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3.6. Security

A virtual machine uses SELinux and sVirt to improve security in virtualization. This section includes an overview of the security options available.

3.6.1. Virtualization security features

SELinux was developed by the US National Security Agency and others to provide Mandatory Access Control (MAC) for Linux. Under control of SELinux, all processes and files are given what is known as a type, and access is limited by fine-grained controls. SELinux limits the abilities of an attacker and works to prevent many common security exploits such as buffer overflow attacks and privilege escalation.
SELinux strengthens the security model of Fedora hosts and virtualized Fedora guests. SELinux is configured and tested to work, by default, with all virtualization tools shipped with Fedora.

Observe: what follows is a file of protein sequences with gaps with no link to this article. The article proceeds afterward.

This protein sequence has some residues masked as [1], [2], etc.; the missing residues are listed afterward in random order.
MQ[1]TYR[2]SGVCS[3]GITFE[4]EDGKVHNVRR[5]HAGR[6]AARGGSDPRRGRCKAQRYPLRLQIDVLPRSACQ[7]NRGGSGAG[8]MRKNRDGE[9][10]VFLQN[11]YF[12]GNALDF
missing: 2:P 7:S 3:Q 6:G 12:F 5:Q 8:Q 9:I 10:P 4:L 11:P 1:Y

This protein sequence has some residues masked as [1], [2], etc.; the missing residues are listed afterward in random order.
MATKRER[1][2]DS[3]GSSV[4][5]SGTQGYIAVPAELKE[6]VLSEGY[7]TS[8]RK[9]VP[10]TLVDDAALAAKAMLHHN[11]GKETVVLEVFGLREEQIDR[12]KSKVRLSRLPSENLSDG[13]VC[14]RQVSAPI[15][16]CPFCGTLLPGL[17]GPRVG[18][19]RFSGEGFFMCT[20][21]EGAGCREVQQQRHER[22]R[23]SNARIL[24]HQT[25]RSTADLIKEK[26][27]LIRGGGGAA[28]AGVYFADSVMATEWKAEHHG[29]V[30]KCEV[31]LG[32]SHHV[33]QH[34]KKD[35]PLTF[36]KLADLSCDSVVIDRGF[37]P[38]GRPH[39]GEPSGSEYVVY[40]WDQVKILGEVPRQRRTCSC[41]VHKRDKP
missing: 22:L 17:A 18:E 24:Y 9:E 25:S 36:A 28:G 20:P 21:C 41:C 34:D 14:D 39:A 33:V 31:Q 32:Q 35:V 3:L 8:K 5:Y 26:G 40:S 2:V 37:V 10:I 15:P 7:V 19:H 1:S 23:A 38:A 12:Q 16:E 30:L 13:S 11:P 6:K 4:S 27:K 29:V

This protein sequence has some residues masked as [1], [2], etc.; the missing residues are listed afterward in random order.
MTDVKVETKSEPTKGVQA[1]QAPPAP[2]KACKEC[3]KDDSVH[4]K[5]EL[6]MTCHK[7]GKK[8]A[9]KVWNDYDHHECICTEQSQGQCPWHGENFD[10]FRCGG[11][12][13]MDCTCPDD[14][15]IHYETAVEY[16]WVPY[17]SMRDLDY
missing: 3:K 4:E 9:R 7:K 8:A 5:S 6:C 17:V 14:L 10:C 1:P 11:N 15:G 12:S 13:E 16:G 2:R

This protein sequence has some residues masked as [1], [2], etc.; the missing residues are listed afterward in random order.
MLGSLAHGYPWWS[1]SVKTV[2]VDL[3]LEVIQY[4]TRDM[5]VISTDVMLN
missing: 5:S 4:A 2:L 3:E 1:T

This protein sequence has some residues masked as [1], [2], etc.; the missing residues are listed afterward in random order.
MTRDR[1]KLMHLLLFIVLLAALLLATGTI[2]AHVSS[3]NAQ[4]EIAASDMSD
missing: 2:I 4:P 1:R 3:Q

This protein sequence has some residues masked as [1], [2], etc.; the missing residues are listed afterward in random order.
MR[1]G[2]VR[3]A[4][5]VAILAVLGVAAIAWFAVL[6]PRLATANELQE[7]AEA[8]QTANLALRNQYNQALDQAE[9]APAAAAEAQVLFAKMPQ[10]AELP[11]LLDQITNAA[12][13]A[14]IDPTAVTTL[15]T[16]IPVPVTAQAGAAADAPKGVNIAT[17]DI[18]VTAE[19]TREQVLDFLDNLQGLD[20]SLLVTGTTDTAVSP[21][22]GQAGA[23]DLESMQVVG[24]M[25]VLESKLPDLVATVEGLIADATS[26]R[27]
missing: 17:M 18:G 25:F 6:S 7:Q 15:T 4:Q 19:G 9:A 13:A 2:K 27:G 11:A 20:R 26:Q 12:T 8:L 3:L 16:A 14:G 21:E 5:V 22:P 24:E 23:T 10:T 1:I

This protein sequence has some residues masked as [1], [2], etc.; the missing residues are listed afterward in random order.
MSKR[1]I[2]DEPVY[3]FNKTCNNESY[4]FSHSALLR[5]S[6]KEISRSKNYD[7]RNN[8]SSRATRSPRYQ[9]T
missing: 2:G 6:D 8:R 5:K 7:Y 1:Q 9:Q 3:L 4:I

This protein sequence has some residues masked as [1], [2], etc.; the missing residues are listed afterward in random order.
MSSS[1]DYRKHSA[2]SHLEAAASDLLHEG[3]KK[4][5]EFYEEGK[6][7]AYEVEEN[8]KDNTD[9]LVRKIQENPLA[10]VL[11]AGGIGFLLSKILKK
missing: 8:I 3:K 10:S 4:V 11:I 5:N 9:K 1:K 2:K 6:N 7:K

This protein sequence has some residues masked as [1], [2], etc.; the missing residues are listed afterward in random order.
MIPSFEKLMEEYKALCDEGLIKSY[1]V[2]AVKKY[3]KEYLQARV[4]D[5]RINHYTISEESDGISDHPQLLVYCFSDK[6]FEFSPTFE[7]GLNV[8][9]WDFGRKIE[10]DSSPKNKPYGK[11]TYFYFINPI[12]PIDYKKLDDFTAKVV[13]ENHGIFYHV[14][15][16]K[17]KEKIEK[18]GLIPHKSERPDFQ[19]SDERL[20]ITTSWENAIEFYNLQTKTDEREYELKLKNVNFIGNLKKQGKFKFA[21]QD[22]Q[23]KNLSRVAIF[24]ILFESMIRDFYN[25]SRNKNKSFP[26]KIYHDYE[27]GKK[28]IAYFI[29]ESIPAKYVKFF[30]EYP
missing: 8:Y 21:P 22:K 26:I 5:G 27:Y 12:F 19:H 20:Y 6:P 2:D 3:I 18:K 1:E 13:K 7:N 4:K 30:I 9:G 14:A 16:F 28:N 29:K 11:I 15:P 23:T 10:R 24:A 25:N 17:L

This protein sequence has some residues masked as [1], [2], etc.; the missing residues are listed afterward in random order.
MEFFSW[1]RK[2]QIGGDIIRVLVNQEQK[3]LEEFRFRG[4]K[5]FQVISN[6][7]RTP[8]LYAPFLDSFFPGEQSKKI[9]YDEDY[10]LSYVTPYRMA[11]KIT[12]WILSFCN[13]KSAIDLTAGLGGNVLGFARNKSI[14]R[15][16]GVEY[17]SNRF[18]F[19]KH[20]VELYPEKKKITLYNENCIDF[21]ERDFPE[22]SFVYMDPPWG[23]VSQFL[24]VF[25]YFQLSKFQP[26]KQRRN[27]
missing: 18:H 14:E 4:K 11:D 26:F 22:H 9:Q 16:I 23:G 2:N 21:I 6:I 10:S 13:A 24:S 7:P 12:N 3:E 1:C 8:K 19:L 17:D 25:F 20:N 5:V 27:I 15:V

sVirt is a technology included in Fedora that integrates SELinux and virtualization. It applies Mandatory Access Control (MAC) to improve security when using virtual machines, and improves security and hardens the system against bugs in the hypervisor that might be used as an attack vector for the host or to another virtual machine.


For more information on security in Fedora, refer to the Fedora Security Guide. To find more information on security for virtualization, refer to the Fedora Virtualization Security Guide.